Historic takeover of Puerto Rico finances begins
A federal control board on Friday took over Puerto Rico's finances and several government agencies for the first time in the United States territory's history in a bid to haul the island out of an acute economic crisis.
The seven-member board met in New York and was briefly interrupted by protesters who yelled, "This is slavery!" and "Stop pillaging Puerto Rico!"
The meeting was livestreamed over the Internet following pledges that the board would operate with transparency.
It ordered Governor Alejandro Garcia Padilla to produce a fiscal plan in two weeks and submit weekly and monthly revenue reports that detail how the government is adhering to its budget.
Members also voted on which Puerto Rico government agencies would come under the board's oversight. They include the island's central government, its largest public university, its heavily indebted utility companies, a Government Development Bank that is running out of cash and a public pension system underfunded by more than $40 billion.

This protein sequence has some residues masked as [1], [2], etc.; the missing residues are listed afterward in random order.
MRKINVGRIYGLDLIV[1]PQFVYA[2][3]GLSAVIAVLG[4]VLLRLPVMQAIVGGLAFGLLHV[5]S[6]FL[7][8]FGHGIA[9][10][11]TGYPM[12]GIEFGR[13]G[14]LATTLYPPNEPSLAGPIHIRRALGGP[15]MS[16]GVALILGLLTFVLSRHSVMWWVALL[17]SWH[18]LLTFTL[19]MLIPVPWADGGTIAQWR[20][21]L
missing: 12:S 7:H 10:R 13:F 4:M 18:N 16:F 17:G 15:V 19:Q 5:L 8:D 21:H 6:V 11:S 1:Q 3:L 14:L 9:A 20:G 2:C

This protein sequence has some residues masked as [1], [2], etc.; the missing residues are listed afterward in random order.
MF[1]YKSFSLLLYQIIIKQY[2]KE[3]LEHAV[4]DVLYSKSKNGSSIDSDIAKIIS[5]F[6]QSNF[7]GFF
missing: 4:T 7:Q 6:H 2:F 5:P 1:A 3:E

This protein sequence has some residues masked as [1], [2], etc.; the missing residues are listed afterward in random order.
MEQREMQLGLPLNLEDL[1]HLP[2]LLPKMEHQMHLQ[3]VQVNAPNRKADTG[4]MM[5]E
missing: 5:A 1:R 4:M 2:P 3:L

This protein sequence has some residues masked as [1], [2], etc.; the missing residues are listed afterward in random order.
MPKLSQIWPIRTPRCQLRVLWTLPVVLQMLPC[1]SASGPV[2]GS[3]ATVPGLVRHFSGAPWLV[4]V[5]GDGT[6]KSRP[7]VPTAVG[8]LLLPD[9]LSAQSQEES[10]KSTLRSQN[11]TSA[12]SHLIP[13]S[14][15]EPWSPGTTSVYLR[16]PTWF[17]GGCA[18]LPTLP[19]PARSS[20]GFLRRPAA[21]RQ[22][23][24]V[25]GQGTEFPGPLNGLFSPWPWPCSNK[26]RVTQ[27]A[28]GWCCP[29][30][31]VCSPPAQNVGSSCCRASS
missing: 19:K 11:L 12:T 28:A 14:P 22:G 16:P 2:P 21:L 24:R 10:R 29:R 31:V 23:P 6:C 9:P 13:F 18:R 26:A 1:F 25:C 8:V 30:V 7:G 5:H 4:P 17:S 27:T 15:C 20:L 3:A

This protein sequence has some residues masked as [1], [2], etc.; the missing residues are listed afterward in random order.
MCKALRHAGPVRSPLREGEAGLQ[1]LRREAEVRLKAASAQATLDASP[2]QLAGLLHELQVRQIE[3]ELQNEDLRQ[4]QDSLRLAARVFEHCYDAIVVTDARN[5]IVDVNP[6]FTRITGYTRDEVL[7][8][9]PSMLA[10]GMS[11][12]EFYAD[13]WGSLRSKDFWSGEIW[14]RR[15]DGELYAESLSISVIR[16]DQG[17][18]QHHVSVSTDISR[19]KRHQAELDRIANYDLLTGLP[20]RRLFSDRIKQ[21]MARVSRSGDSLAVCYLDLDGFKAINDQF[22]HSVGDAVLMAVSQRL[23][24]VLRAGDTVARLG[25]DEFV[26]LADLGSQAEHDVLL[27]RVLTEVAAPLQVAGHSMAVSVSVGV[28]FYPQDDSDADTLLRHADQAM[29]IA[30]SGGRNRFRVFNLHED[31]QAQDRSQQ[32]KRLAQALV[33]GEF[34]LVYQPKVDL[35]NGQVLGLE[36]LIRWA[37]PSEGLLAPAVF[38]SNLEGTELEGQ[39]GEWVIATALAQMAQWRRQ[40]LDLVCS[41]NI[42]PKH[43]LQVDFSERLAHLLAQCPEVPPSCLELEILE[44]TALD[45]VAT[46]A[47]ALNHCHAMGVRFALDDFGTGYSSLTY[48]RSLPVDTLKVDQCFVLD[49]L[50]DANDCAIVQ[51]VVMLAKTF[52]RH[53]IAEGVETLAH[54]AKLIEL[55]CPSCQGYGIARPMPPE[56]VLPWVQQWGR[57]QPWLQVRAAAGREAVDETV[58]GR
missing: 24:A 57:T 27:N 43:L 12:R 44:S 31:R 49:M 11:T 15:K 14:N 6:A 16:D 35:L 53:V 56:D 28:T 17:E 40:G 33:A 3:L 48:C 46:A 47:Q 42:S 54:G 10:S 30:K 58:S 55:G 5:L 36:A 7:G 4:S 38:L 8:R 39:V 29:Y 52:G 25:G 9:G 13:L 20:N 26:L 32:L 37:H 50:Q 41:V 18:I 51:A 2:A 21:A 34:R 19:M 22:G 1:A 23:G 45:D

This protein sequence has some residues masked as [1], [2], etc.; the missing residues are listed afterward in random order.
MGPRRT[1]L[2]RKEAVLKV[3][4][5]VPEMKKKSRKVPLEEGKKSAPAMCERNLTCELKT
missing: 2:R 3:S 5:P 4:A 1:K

"We're working as quickly as possible," said JosÈ Carrion III, who was elected board president, to reporters after the meeting.
The board was approved by Congress in June and is charged in part with helping restructure a portion of a nearly US$70 billion public debt that Garcia has said is unpayable. Carrion is one of four Republicans on the board, along with three Democrats. Also on the board is a representative of Puerto Rico's governor, who is barred from voting.
Puerto Rico economist Gustavo Velez said the board will likely soon seek help from the capital markets to generate revenue.
"If it doesn't, then it will have to impose severe austerity measures," he said. "There is no other way to finance the deficit. The government likely will not be able to pay salaries very soon. We're in a downward spiral."